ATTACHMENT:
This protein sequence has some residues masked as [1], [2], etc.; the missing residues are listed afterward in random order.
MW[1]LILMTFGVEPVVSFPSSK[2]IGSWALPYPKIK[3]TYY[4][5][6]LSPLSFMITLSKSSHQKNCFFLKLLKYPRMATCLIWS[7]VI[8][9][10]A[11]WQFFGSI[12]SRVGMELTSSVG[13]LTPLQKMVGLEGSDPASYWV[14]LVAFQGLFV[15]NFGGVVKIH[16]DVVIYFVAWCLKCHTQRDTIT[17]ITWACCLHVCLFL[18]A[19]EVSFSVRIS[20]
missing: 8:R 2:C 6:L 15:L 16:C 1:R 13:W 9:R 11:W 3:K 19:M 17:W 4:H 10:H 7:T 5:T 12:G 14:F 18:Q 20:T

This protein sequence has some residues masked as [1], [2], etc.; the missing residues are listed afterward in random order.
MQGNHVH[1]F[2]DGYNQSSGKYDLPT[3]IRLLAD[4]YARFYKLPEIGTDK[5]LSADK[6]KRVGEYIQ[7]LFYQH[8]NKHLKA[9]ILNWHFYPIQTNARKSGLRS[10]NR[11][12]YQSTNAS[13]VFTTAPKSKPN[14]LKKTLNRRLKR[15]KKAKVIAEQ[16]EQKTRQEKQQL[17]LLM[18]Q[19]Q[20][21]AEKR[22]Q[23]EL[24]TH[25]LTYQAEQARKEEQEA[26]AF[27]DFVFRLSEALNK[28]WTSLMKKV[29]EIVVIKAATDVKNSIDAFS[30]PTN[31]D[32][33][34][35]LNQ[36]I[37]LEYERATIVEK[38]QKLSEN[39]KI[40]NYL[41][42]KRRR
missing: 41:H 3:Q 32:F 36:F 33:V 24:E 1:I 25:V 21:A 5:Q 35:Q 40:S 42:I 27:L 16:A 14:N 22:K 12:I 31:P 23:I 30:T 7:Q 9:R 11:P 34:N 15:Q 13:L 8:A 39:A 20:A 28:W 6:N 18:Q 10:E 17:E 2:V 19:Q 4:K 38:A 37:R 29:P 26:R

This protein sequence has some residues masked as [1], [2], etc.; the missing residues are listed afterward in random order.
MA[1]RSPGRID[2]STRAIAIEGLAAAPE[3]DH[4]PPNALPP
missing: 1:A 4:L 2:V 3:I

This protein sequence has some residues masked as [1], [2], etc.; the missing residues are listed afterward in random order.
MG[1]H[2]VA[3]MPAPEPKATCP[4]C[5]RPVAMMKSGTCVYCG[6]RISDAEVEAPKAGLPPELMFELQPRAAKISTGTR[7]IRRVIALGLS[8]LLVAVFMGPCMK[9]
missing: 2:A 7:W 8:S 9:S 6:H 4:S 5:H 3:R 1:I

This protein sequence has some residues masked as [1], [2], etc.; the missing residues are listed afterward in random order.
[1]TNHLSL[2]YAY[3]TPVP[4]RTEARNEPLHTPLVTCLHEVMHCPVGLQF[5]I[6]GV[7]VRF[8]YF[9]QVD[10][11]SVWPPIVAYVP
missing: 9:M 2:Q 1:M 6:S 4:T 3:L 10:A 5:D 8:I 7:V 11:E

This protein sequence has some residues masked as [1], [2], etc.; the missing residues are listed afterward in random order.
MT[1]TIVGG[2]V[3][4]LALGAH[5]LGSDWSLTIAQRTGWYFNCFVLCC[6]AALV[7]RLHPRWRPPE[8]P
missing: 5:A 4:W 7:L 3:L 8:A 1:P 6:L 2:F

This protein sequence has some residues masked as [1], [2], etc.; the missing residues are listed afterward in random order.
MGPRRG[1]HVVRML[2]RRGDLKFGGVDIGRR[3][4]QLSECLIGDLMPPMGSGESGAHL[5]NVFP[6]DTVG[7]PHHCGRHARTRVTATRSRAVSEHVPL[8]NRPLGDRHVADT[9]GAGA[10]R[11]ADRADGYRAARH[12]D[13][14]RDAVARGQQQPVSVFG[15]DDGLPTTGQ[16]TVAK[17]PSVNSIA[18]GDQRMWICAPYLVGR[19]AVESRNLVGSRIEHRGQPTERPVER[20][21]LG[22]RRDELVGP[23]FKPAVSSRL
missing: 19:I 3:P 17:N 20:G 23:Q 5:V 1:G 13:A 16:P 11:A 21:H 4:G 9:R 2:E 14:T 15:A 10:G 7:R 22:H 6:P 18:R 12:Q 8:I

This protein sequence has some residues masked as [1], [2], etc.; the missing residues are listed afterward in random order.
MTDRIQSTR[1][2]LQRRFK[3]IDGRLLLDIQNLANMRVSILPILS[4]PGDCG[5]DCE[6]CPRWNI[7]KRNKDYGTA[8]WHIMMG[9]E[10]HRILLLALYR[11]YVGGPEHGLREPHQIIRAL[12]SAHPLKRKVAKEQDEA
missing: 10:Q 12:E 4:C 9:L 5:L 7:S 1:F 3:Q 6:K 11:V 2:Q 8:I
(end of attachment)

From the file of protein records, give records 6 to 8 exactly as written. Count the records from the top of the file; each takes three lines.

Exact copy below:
This protein sequence has some residues masked as [1], [2], etc.; the missing residues are listed afterward in random order.
MT[1]TIVGG[2]V[3][4]LALGAH[5]LGSDWSLTIAQRTGWYFNCFVLCC[6]AALV[7]RLHPRWRPPE[8]P
missing: 5:A 4:W 7:L 3:L 8:A 1:P 6:L 2:F

This protein sequence has some residues masked as [1], [2], etc.; the missing residues are listed afterward in random order.
MGPRRG[1]HVVRML[2]RRGDLKFGGVDIGRR[3][4]QLSECLIGDLMPPMGSGESGAHL[5]NVFP[6]DTVG[7]PHHCGRHARTRVTATRSRAVSEHVPL[8]NRPLGDRHVADT[9]GAGA[10]R[11]ADRADGYRAARH[12]D[13][14]RDAVARGQQQPVSVFG[15]DDGLPTTGQ[16]TVAK[17]PSVNSIA[18]GDQRMWICAPYLVGR[19]AVESRNLVGSRIEHRGQPTERPVER[20][21]LG[22]RRDELVGP[23]FKPAVSSRL
missing: 19:I 3:P 17:N 20:G 23:Q 5:V 1:G 13:A 16:P 11:A 21:H 4:G 9:R 2:E 14:T 15:A 10:G 7:R 22:H 6:P 18:R 12:Q 8:I

This protein sequence has some residues masked as [1], [2], etc.; the missing residues are listed afterward in random order.
MTDRIQSTR[1][2]LQRRFK[3]IDGRLLLDIQNLANMRVSILPILS[4]PGDCG[5]DCE[6]CPRWNI[7]KRNKDYGTA[8]WHIMMG[9]E[10]HRILLLALYR[11]YVGGPEHGLREPHQIIRAL[12]SAHPLKRKVAKEQDEA
missing: 10:Q 12:E 4:C 9:L 5:L 7:S 1:F 3:Q 6:K 11:V 2:Q 8:I